Fifty years ago this morning Mom was playing the piano through the early stages of labor. She hoped that I would be a girl, as she wanted a daughter badly. In our living room at our piano she was most likely alone, as my father struggled with mental illness and was in his own world even if he was in the house, and my brother, 12 years older than me, was in school. Through the pain of labor my mother sought beauty and comfort in music. Years later, through her struggle with dementia she sought serenity and comfort in the company of other people--me, her grandchildren, her facility staff, and anyone else lucky enough to enjoy her beautiful smile and bright blue eyes. 

    If you've read my book you know that Mom was a recovering alcoholic in my teen years, and that we had a rocky relationship all our lives. It was only through caregiving that we truly grew close and became friends.

    Of course dementia caregiving is not all roses and sunsets, but those eight years at Mom's side taught me to appreciate simple moments of tenderness, the way her love for me--and mine for her--endured even if she couldn't remember or say my name. 

    This morning I made a list of all the things I'm grateful for as I hit the mid-century mark. Although Mom was a flawed, complex character (as am I), she taught me many lessons I will carry with me always. I write about many of those lessons in my book, but for now I just want to say Thank you, Mom, and I miss you so much today.




    Diagnosing Depression in a Person Living with Dementia

    Mom and me shortly after she moved from my home into assisted living. She showed many signs of depression in the early stages of dementia.Can elders with Alzheimer's disease or another dementia also have depression at the same time?

    And how do you diagnose depression in a person with dementia when the symptoms are often quite similar?

    As a consultant for, I've written a post to guide care partners through these questions.

    Can Seniors with Dementia Suffer From Depression Simultaneously?


    Yes, it's very common for a person living with Alzheimer’s disease or another type of dementia to also experience depression. Thirty to 50 percent of people living with dementia also have depression. 

    When my mother, Judy, lived with the early stages of dementia and moved in with me and my family, she felt very depressed. While grateful at first for our help, she soon retreated to her room and often refused to come out for meals. She had no interest in getting to know the neighbors who invited her to join them for dinner and concerts. While my husband and I and our children were out of the house all day, Mom grew more and more unhappy.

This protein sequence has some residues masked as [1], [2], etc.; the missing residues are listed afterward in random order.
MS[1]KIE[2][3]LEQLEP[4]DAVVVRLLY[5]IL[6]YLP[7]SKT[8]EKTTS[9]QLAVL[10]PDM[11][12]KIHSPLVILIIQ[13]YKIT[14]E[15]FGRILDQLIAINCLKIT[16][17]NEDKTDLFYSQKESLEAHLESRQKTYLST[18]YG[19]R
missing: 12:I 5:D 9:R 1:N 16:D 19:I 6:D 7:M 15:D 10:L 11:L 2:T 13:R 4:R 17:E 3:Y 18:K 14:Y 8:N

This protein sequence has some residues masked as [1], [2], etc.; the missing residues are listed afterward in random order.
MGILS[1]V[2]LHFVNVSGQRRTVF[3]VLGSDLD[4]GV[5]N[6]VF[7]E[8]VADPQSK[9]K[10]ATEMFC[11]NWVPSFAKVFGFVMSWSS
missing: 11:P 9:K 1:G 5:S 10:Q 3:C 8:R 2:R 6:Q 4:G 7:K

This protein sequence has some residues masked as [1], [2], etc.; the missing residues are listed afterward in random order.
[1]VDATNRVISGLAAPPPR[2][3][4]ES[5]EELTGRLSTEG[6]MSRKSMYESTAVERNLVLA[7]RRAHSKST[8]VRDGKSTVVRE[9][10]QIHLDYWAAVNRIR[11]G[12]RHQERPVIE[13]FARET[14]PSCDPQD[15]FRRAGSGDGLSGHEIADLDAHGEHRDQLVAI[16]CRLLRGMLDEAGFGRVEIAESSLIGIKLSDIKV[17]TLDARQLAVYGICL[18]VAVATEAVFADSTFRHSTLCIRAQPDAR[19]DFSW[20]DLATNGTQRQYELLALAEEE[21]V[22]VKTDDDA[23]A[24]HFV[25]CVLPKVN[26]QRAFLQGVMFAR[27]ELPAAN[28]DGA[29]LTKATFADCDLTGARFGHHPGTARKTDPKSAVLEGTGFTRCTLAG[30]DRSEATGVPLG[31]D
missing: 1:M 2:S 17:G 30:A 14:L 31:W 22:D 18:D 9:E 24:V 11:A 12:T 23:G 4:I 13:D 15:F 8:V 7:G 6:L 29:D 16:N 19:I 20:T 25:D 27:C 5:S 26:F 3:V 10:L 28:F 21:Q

Read more here.


    Advice for Dementia Caregivers: My Podcasts on Lifestyle Improvement Radio 

    Download the podcasts below to listen to an interview about my book, "Inside the Dementia Epidemic: A Daughter's Memoir," with Lifestyle Improvement Radio. Rebeca, above, asked me lots of interesting questions about my eight-year journey caring for Mom, and recorded our discussion as two 30-minute podcasts. Here are the links and the topics we discuss:

    Part one:

    • How I got to the place where I accepted that my mother needed help and that I needed to provide that help
    • What it was like for my mother to live with me and my family, and why we decided that assisted living was the best option 
    • Overcoming the guilt I felt moving my mother into a facility
    • Some of the things that Mom taught me over my years of caring for her
    • How writing was a way to address the frustrations of caregiving and to heal some of those feelings

     Part two:

    • How caregiving affected my health
    • Some lesser-known risk factors for Alzheimer’s disease (such as sleep apnea and high blood sugar)
    • Why exercise is the best antidote for Alzheimer's (although there is no proven way to prevent the disease
    • Why I was a reluctant caregiver
    • How caregiving brought us closer and helped us overcome our challenging relationship as mother and daughter
    • Key advice I would give anyone who is just beginning to be a caregiver for a person with dementia

    I hope you have a chance to listen to these recordings and that you enjoy them. Feel free to leave a comment below.

    Have a great week!